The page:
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What to do when your stock is on the nose

The are several definitions of stocks being ‘on the nose’. Some will never turn out OK, some will be fine as fundamentals come through and some, unfortunately, will go through mental torture with no clear path to recovery or ruin thanks to the great art of public perception.

Blue Sky Limited (ASX:BLA) is in the latter camp. We don’t own the stock but as soon as the Glaucus reports were released (US hedge fund who decided Blue Sky was not valuing its underlying investments correctly) we knew the intense elevation of scrutiny would burden the stock for some time to come, regardless if it is right or wrong. Blue Sky has had a remarkable run since listing which means the market gave it the benefit of doubt. A company whose revenue relies on uplifts in valuation of it investee companies is going to find ways to put a positive spin on its investments which in-turn endorses the management reputation. Each positive result effectively gives investors less reason to question the fundamentals and allows the momentum to build.

Now that the initial damage has been done there can be a couple of lasting impacts on Blue Sky. First it will probably never achieve the market rating it once commanded. It is tainted and the market will forever be more cautious. Second, the added scrutiny and negative sentiment attached to the parent could easily rub off onto its subsidiary investment companies … potentially inhibiting, even derailing the ability to raise fresh capital. This will in-turn impact the valuation of the head stock. It’s a cruel world that reflect the part perception plays in investment circles.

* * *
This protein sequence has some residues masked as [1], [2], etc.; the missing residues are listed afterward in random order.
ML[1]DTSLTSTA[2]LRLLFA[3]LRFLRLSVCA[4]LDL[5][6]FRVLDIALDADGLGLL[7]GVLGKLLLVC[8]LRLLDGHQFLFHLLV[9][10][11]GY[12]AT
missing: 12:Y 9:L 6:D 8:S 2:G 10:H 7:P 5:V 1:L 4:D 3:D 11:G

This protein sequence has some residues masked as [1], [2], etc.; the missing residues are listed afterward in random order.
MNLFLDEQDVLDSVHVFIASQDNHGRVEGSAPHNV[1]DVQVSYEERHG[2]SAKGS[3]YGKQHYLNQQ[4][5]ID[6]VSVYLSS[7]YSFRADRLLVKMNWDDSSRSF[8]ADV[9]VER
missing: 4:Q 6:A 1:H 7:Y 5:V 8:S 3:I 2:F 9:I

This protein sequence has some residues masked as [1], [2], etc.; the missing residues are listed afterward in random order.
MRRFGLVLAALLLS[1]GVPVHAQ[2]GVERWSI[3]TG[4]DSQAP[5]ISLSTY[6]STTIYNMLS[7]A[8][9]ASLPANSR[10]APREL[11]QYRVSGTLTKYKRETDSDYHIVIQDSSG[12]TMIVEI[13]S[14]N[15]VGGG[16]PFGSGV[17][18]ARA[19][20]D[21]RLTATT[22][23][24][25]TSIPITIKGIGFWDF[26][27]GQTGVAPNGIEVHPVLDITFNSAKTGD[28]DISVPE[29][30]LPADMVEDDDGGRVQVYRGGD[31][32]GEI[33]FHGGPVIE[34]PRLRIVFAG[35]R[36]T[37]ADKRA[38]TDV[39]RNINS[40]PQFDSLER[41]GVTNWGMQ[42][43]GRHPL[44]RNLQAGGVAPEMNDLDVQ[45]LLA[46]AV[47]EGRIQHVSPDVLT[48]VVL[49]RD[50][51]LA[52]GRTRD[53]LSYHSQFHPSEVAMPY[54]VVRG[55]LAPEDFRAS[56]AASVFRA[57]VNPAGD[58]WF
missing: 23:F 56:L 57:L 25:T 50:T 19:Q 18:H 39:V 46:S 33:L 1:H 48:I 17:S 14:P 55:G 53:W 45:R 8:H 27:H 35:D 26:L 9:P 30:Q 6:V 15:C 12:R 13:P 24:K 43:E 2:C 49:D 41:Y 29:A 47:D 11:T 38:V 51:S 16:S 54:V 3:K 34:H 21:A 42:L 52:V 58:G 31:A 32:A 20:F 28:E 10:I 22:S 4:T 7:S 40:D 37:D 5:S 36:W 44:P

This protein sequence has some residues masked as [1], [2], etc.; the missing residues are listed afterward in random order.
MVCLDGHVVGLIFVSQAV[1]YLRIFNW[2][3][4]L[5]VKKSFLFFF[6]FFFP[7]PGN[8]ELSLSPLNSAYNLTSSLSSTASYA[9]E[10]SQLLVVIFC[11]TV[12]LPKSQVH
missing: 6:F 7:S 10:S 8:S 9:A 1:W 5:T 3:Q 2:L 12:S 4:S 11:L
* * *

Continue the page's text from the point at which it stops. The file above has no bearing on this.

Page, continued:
A second example of ‘on the nose’ relates to industries in structural decline. The so-called value represented by stocks in these sectors can often appear attractive but ultimately becomes a trap. We mentioned Myer a couple of weeks ago, where a once-proud retailer behemoth has shrunk because its offering is fast becoming irrelevant in today’s digital world.

For so many years GC1 has avoided investing in PMP (ASX:PMP), the printing and letterbox distribution company. Printing is a notoriously over-competed industry and none of the listed players in it have enjoyed success in recent years. A few catalysts suddenly made it look attractive. PMP merged with one of its major competitors as another major player, Ive Group (ASX:IGL), did likewise. A raft of cost saving measures were announced and forecasts of huge dividends returns on the back of savings had investors scrambling. It even got us in for a while on the back of positive conversations with all of the main players involved.

But in the end the sub-optimal nature of the printing sector ended up stealing the show. Price competition stuck around, even worsened and before the gains could be realised they were significantly being whittled away. We exited almost quickly as we entered but the damage had been done. We learned another lesson … but probably one we already knew deep down.